The Kindness of Strangers

People give me things. For free. Mostly camera-related stuff.

I’m not sure why this is.

Early this week, I went to the local craft-supply store to get some picture-hanging stuff. I almost went to the other one in town, but I’m glad I didn’t!

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I have magnetic signs on the sides of my car, advertising my photographic services. A woman saw this, came up to me and said “My late husband was a photographer. I’ve got some rolls of seamless background paper cluttering up my garage. Would you like them? For free?” Sure, I said! And she mentioned something about other camera equipment too.

I called her the next day, went over there and we chatted for a bit. When I left, I came home with a couple of 9-foot rolls of seamless paper. And a complete Bronica-S medium format camera system! Four lenses, two backs, and a bunch of filters and accessories. I didn’t even know what it was at first…I shoot a Bronica ETR-S as a back up to my digital camera, but I’d never seen this particular model up close. Wow am I grateful!

These things happen to me with pleasant regularity, and I don’t know why. Some of it is dumb luck: I just happened to be in the parking lot at the right time. But that doesn’t explain everything.

A couple of years ago, I bought some expired large-format film from a Brooks student. A few months later, I bought some more from her. She said she was going to quit school and skip the whole commercial/fashion photography thing, and move away and open a wedding photography business. She knew I loved film, and large format photography. So one day, she calls me up and says “I’ve got a complete 4×5 camera here, lens, filters, film holders, tripod…you want it? I know you’ll use it!”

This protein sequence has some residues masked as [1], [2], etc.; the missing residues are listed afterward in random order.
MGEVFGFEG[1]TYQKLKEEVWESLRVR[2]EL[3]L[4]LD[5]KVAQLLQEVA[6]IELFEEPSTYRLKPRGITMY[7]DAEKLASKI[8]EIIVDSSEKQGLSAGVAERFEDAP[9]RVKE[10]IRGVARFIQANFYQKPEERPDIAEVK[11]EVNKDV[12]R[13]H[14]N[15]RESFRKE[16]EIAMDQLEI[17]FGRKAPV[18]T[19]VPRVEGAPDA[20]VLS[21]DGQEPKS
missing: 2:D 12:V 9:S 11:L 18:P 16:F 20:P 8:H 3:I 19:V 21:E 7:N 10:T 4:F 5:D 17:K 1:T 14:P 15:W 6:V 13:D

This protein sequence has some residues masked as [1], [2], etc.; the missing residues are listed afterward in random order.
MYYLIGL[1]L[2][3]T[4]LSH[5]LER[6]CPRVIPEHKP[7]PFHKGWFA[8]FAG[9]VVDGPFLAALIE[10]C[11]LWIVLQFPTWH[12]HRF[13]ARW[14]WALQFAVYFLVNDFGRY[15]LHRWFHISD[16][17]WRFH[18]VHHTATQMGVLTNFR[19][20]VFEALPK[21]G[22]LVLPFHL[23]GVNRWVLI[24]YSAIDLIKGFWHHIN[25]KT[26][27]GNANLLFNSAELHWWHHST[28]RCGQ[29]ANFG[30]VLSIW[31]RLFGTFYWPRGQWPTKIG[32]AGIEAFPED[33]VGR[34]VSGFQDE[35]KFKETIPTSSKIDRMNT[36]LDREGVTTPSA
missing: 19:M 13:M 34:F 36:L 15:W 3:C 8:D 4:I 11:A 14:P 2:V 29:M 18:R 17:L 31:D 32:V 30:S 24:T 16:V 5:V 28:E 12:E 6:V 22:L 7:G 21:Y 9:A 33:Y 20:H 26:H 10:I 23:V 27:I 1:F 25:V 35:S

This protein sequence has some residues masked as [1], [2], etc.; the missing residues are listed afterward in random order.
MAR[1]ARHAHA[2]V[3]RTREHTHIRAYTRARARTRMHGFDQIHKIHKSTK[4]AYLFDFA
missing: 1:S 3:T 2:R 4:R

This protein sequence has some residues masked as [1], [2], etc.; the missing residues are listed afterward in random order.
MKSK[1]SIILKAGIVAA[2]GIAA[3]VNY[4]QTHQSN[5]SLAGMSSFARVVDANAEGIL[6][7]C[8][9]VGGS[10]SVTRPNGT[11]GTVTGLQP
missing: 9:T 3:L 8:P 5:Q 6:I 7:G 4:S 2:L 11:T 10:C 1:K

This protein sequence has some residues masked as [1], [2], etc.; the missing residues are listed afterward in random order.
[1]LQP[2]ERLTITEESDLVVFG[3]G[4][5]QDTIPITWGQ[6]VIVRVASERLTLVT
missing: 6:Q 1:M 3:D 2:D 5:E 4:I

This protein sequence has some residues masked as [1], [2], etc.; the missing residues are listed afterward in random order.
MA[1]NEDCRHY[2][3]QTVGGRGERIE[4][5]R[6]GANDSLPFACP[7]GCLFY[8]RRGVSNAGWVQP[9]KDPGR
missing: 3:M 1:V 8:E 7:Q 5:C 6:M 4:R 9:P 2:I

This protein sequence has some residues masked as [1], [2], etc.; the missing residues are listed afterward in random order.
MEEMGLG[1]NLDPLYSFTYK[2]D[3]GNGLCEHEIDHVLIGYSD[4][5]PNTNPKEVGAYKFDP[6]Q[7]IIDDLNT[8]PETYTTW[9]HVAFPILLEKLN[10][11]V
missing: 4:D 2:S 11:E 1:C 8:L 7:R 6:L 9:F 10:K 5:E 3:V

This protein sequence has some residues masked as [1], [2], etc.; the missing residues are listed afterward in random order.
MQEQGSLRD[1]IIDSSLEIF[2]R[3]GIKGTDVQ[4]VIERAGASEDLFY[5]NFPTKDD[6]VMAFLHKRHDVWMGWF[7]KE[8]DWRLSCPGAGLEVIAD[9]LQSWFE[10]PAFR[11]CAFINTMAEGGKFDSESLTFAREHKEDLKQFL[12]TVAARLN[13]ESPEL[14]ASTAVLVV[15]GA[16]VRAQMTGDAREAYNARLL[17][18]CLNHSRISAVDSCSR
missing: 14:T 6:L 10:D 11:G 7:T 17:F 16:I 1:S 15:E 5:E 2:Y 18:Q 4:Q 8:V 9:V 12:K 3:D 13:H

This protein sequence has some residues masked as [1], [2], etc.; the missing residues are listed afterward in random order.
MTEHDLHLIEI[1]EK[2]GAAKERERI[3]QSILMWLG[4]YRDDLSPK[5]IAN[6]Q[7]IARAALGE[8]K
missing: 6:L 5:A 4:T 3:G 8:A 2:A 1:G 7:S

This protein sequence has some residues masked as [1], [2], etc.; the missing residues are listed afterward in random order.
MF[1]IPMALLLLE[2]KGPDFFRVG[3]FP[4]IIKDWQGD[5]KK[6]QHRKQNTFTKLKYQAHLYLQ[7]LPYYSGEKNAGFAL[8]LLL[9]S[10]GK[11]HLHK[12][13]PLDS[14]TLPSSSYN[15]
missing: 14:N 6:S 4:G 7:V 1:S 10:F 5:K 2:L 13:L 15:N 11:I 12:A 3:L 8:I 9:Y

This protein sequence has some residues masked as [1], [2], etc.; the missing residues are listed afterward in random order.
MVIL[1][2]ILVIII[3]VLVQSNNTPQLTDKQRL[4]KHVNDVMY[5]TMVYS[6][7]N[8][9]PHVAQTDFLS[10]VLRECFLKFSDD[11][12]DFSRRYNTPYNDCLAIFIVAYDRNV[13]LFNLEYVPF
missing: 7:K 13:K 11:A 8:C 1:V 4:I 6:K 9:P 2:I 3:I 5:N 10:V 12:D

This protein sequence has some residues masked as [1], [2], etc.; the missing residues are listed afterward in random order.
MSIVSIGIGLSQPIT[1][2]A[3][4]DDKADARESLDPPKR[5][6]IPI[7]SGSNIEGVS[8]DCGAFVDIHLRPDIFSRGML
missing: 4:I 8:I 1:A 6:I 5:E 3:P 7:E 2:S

That’s how I got my really super excellent large format camera. Worth thousands of dollars.

Perhaps it’s because people can tell I love film. And it’s true! I shoot digital for professional reasons, but I shoot film for fun. Before this was a career, it was a very intense hobby. At one point I had over forty cameras, and all of them were film-based. Mind you, most of them were bought off ebay for under $50 or so, but it still became a storage problem (if not a psychological problem). Fortunately I decided to pair down at the same time I went pro. But I still love film. I develop my own black and white film in the house! It’s cheap and easy.

Speaking of film, I’ve had strangers I’ve met on the internet send me film, for free. I had a guy in northern California send me his old printer, so that I could better do alternative-process printing. He wouldn’t even let me pay him for the shipping! He’s since become a good friend, even though we’ve never met.

I’ve got a bunch of darkroom equipment, much of which people have given me. Sadly, I don’t have as much time to use it as I did when this was a hobby. But I can look around my office, and my closets, and think “awwww…remember when so-and-so gave me that?”

I don’t think I’m charming people into giving me free stuff. I think it’s just obvious that I love photography. And not in a digital-high-tech keeping-up-with-the-Jones sort of way. If this were not a commercial consideration, I’d be happy making pinhole cameras out of oatmeal boxes and bits of tinfoil (which I have). That wouldn’t sit well with a client of course!

I think that love comes across to like-minded individuals. Or perhaps people who used to feel that way, and want their stuff to be used by someone who still does feel that way. I’ve given away cameras and things too, so I guess part of the photography community’s spirit of giving.

What do you think? Do people give you free cameras and stuff too?

2 thoughts on “The Kindness of Strangers

  1. I can tell you why, just look at your blog! You are sharing what you know with thousands on the internet. Your Photoshop tips were worth a lot to me personally (especially the skin darken one).

    What goes around comes around!
    Thanks Matt!
    Debbi

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